Justices take up Native health care funding cases and a dispute over sentencing guide


The Supreme Court on Monday morning added two additional hours of argument, in cases involving federal funding of health care services for Native Americans and the Armed Career Criminal Act, to its docket for the 2023-24 term. The announcement came on a list of orders released on Monday from the justices’ private conference on Friday, Nov. 17.

The justices granted review in two cases, Becerra v. San Carlos Apache Tribe and Becerra v. Northern Arapaho Tribe, and consolidated them for one hour of oral argument. At issue in the two cases is whether Native American tribes that manage their own health care programs are entitled to receive funds from the Indian Health Service to cover the costs associated with services covered by insurance. (Both John Elwood and Kal Golde covered the cases in more detail in their Relist Watch and Petition of the Week columns.)

And in Erlinger v. United States, the justices will return to a familiar statute: the Armed Career Criminal Act, which imposes an enhanced sentence for unlawful possession of a firearm if the defendant has three convictions “committed on occasions different from one another.” At issue in the case is whether a jury, rather than a judge, must decide whether the crimes occurred on different occasions.

After considering the case at seven consecutive conferences, the justices finally denied review in E.I. du Pont de Nemours v. Abbott, in which the chemical company had asked them to decide whether a multidistrict litigation can be bound by the results of “bellwether” trials, which are conducted as test cases to give both sides a better idea of how they might fare and to shape a potential settlement.

Justice Brett Kavanaugh indicated that he would have granted the company’s petition for review, but he did not join a dissent by Justice Clarence Thomas. Justice Samuel Alito did not participate in the case.

When federal civil cases involving similar factual questions are filed in different jurisdictions, they may be transferred to one federal district judge for coordinated pretrial proceedings – a procedure known as multidistrict litigation. The Abbott case arose from a long-running multidistrict litigation against the chemical company DuPont by people who allege that they were injured by the company’s release of a chemical known as C-8, used in the production of Teflon, into the air, landfills, and river near its plant in Parkersburg, West Virginia.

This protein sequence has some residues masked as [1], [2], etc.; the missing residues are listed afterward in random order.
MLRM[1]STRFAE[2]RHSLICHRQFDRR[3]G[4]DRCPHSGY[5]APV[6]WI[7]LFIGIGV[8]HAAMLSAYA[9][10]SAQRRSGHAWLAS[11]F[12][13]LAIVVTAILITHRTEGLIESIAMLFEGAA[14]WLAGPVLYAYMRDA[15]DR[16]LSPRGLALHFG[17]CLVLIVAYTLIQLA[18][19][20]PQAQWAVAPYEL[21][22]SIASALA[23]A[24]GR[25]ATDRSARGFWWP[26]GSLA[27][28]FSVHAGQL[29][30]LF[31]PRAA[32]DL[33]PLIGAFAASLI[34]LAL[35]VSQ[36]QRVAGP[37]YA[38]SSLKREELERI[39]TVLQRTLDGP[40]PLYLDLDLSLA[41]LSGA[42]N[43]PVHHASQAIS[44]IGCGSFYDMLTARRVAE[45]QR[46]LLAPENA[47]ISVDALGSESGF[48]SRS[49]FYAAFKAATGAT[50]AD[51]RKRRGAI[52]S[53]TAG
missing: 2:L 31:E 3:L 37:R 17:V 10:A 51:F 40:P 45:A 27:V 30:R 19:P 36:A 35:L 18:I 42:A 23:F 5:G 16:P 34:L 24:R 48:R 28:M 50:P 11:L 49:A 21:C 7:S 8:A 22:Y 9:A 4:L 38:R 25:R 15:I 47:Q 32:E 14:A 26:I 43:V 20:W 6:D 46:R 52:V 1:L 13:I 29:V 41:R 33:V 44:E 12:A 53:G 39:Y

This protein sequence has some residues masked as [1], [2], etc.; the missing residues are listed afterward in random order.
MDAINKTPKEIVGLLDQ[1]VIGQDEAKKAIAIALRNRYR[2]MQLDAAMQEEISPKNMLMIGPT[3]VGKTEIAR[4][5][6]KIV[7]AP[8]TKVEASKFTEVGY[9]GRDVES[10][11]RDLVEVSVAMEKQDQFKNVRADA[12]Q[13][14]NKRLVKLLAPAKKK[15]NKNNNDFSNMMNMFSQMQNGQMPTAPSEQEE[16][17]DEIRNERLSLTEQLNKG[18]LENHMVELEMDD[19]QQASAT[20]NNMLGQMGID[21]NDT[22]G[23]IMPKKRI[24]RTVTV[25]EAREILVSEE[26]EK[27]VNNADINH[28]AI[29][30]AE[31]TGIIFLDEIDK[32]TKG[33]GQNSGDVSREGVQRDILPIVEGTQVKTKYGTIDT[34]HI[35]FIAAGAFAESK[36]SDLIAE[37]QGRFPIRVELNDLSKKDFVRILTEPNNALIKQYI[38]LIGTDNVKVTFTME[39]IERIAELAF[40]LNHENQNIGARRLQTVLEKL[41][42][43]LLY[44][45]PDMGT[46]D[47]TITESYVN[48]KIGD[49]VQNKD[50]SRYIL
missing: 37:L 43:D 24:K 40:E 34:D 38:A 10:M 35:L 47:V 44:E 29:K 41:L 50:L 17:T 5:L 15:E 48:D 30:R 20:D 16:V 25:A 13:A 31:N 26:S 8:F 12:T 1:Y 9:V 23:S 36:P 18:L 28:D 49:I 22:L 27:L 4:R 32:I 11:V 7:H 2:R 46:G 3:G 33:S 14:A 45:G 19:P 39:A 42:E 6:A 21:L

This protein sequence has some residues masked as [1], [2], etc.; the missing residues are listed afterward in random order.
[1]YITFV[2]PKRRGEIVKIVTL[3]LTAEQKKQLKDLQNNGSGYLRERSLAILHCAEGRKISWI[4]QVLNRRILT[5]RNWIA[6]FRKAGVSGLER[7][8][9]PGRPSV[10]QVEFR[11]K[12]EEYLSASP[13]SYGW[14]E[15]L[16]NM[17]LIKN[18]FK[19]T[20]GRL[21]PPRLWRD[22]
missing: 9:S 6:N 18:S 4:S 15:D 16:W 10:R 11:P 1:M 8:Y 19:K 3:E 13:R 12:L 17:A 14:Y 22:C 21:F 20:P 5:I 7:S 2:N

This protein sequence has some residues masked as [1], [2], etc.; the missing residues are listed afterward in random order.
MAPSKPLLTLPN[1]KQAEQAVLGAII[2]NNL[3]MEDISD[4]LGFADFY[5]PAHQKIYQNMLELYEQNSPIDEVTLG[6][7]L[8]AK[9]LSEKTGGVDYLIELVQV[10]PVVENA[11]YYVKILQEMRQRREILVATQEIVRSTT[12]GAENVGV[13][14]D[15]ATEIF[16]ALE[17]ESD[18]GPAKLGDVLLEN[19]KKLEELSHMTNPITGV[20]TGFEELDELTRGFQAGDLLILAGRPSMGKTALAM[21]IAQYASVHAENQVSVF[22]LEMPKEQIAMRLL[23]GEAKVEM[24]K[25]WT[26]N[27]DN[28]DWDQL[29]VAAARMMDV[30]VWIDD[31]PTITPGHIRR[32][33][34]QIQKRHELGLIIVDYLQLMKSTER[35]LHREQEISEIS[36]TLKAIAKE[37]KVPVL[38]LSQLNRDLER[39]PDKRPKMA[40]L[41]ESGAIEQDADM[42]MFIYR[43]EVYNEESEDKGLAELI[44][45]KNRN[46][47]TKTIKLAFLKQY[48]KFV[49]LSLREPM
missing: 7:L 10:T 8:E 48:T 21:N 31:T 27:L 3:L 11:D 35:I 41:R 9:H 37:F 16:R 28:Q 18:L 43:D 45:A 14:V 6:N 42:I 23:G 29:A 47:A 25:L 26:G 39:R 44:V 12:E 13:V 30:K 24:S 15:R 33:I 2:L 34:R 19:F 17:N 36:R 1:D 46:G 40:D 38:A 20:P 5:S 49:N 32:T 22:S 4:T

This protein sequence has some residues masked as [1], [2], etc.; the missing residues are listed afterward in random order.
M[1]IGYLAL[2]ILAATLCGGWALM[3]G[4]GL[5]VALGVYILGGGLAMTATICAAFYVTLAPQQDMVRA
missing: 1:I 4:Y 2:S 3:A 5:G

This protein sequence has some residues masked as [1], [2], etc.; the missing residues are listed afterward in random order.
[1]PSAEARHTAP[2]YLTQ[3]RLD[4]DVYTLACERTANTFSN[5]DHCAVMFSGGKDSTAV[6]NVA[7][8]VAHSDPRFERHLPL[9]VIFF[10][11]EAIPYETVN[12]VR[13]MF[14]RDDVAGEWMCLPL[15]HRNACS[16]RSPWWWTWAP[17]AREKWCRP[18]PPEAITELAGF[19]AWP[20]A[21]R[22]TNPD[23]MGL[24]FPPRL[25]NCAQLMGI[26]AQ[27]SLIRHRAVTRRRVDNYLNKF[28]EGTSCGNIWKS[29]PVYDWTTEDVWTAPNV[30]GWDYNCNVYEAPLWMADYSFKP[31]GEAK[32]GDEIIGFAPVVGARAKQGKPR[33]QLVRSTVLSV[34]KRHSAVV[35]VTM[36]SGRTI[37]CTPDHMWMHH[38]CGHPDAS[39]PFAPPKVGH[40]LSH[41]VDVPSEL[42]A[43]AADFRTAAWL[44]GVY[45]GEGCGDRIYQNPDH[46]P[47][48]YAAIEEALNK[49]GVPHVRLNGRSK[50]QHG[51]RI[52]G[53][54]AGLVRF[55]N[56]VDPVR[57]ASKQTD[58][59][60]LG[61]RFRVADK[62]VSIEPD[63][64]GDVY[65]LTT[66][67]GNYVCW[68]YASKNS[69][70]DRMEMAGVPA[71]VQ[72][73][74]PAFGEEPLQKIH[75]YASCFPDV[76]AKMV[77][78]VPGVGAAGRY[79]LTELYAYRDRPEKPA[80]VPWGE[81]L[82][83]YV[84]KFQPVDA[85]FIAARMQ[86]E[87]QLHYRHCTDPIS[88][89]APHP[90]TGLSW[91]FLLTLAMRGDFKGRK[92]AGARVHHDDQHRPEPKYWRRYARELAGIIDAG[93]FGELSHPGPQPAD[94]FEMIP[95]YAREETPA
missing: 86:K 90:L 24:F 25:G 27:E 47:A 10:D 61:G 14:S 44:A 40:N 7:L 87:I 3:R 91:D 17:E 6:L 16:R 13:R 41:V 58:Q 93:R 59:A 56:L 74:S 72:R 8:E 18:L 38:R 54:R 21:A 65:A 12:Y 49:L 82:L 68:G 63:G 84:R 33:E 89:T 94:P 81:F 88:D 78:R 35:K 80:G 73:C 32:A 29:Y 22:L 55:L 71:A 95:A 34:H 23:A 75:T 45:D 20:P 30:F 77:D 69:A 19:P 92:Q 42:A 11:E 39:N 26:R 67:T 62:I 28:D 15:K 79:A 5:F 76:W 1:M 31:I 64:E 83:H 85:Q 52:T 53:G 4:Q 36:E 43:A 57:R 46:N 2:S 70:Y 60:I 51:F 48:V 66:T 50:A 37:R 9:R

The court designated six cases as bellwether cases. The first two cases resulted in jury verdicts for the plaintiffs, as did a third trial held after DuPont settled the remaining bellwether cases. DuPont then settled the rest of the multidistrict litigation cases, but some additional cases were filed, including one by Travis and Julie Abbott, who contend that Travis developed testicular cancer as a result of his exposure to water contaminated with C-8.

Before the Abbotts’ case went to trial, a federal district court ruled that, based on the trials that had already occurred, DuPont could not challenge several key issues going to its liability – such as whether Travis’s injury was foreseeable. A jury awarded the Abbotts over $40 million, and a divided panel of the U.S. Court of Appeals for the 6th Circuit upheld that decision.

DuPont came to the Supreme Court this summer, asking the justices to weigh in. It argued that the 6th Circuit’s decision “eviscerates a critical tool for resolving mass tort cases and violates basic principles of due process to boot.” But in a brief unsigned order, the justices rejected the company’s appeal.

In a five-page dissent, Thomas indicated that he would have granted DuPont’s petition, writing that he had “serious doubts” about whether bellwether trials could be used against defendants like DuPont in the context of multidistrict litigation.

Multidistrict litigation, Thomas explained, “is limited to pretrial proceedings.” Once those proceedings have ended, he wrote, each case should return to the district court where it was originally filed so that it can be resolved there on the merits. Bellwether trials, he observed, are intended to be used for “information gathering” only – not to “instead resolve multiple elements of a claim.” And the “expansive use” of binding bellwether trials in multidistrict litigation also raises questions about fairness, he stressed.

Because multidistrict litigation makes up “a large part of the federal docket,” Thomas concluded, “this issue should be resolved sooner rather than later. We should not sacrifice constitutional protections for the sake of convenience, and certainly at least not without inquiry.”

The justices’ next private conference is scheduled for Friday, Dec. 1.

Correction: An earlier version of this article incorrectly stated that Justice Neil Gorsuch, rather than Justice Samuel Alito, did not participate in the Abbott case. 

This article was originally published at Howe on the Court

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